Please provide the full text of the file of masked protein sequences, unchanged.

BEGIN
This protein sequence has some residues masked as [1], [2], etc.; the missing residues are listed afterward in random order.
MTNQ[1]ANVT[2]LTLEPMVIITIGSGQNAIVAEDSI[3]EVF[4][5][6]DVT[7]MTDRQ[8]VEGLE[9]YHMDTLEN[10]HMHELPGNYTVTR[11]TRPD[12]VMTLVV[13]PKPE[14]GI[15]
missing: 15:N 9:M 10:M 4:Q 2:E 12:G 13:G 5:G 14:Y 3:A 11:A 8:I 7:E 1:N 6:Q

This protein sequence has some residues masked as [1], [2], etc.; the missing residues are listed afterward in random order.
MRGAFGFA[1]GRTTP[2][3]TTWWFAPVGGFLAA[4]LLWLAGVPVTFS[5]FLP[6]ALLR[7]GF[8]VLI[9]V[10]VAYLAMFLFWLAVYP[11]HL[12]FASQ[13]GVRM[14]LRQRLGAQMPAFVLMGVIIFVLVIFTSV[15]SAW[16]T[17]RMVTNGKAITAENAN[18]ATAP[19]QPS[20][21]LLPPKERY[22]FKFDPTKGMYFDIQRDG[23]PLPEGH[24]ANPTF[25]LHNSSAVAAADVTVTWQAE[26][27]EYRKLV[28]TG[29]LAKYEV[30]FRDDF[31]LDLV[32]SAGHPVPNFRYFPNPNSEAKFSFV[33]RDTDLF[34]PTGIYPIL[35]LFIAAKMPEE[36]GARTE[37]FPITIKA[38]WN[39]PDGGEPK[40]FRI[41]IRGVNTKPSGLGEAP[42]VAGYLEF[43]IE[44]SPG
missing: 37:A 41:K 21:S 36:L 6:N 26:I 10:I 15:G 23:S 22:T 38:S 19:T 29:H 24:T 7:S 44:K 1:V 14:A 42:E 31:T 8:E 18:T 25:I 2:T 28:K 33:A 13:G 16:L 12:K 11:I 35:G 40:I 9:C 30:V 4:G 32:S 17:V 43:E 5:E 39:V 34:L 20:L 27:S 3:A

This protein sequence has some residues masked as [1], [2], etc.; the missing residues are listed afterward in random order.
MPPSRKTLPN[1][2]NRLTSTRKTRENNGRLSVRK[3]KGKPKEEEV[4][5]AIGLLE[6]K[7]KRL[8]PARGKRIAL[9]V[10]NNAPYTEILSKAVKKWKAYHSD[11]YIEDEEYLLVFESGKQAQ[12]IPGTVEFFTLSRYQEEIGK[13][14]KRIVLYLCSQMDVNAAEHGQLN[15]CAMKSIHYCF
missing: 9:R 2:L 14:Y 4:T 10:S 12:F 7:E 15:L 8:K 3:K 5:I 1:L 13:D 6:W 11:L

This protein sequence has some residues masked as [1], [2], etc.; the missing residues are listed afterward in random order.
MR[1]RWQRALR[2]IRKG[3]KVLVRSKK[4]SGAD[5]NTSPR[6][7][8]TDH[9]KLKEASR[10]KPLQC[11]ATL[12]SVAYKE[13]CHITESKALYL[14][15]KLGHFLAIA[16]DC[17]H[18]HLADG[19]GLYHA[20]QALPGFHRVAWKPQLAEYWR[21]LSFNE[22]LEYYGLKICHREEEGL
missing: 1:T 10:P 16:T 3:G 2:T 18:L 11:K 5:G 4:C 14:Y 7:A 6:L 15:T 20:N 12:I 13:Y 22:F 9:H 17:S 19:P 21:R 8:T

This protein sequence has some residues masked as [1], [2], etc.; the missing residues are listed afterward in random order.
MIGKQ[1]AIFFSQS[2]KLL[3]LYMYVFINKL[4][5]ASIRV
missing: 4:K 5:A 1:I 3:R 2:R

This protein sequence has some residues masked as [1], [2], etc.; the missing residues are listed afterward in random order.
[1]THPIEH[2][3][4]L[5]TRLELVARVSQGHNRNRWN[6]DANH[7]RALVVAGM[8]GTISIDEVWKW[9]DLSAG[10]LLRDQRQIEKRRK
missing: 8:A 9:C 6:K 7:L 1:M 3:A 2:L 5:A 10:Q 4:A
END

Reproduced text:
This protein sequence has some residues masked as [1], [2], etc.; the missing residues are listed afterward in random order.
MTNQ[1]ANVT[2]LTLEPMVIITIGSGQNAIVAEDSI[3]EVF[4][5][6]DVT[7]MTDRQ[8]VEGLE[9]YHMDTLEN[10]HMHELPGNYTVTR[11]TRPD[12]VMTLVV[13]PKPE[14]GI[15]
missing: 15:N 9:M 10:M 4:Q 2:E 12:G 13:G 5:G 14:Y 3:A 11:A 8:I 7:E 1:N 6:Q

This protein sequence has some residues masked as [1], [2], etc.; the missing residues are listed afterward in random order.
MRGAFGFA[1]GRTTP[2][3]TTWWFAPVGGFLAA[4]LLWLAGVPVTFS[5]FLP[6]ALLR[7]GF[8]VLI[9]V[10]VAYLAMFLFWLAVYP[11]HL[12]FASQ[13]GVRM[14]LRQRLGAQMPAFVLMGVIIFVLVIFTSV[15]SAW[16]T[17]RMVTNGKAITAENAN[18]ATAP[19]QPS[20][21]LLPPKERY[22]FKFDPTKGMYFDIQRDG[23]PLPEGH[24]ANPTF[25]LHNSSAVAAADVTVTWQAE[26][27]EYRKLV[28]TG[29]LAKYEV[30]FRDDF[31]LDLV[32]SAGHPVPNFRYFPNPNSEAKFSFV[33]RDTDLF[34]PTGIYPIL[35]LFIAAKMPEE[36]GARTE[37]FPITIKA[38]WN[39]PDGGEPK[40]FRI[41]IRGVNTKPSGLGEAP[42]VAGYLEF[43]IE[44]SPG
missing: 37:A 41:K 21:S 36:L 6:N 26:I 10:I 15:G 23:S 22:T 38:S 19:T 29:H 24:T 7:S 44:K 1:V 14:A 42:E 31:T 8:E 18:T 25:I 2:T 28:K 33:A 13:G 16:L 12:K 11:I 35:G 40:I 9:C 30:V 4:G 32:S 17:V 43:E 5:E 39:V 34:L 20:L 27:S 3:A

This protein sequence has some residues masked as [1], [2], etc.; the missing residues are listed afterward in random order.
MPPSRKTLPN[1][2]NRLTSTRKTRENNGRLSVRK[3]KGKPKEEEV[4][5]AIGLLE[6]K[7]KRL[8]PARGKRIAL[9]V[10]NNAPYTEILSKAVKKWKAYHSD[11]YIEDEEYLLVFESGKQAQ[12]IPGTVEFFTLSRYQEEIGK[13][14]KRIVLYLCSQMDVNAAEHGQLN[15]CAMKSIHYCF
missing: 9:R 2:L 14:Y 4:T 10:S 12:F 7:E 15:L 8:K 3:K 5:I 1:L 13:D 6:W 11:L

This protein sequence has some residues masked as [1], [2], etc.; the missing residues are listed afterward in random order.
MR[1]RWQRALR[2]IRKG[3]KVLVRSKK[4]SGAD[5]NTSPR[6][7][8]TDH[9]KLKEASR[10]KPLQC[11]ATL[12]SVAYKE[13]CHITESKALYL[14][15]KLGHFLAIA[16]DC[17]H[18]HLADG[19]GLYHA[20]QALPGFHRVAWKPQLAEYWR[21]LSFNE[22]LEYYGLKICHREEEGL
missing: 1:T 10:P 16:T 3:G 2:T 18:L 11:K 5:G 4:C 14:Y 7:A 6:L 15:T 20:N 12:I 13:Y 22:F 9:H 17:S 19:P 21:R 8:T

This protein sequence has some residues masked as [1], [2], etc.; the missing residues are listed afterward in random order.
MIGKQ[1]AIFFSQS[2]KLL[3]LYMYVFINKL[4][5]ASIRV
missing: 4:K 5:A 1:I 3:R 2:R

This protein sequence has some residues masked as [1], [2], etc.; the missing residues are listed afterward in random order.
[1]THPIEH[2][3][4]L[5]TRLELVARVSQGHNRNRWN[6]DANH[7]RALVVAGM[8]GTISIDEVWKW[9]DLSAG[10]LLRDQRQIEKRRK
missing: 8:A 9:C 6:K 7:L 1:M 3:A 2:L 5:A 10:Q 4:A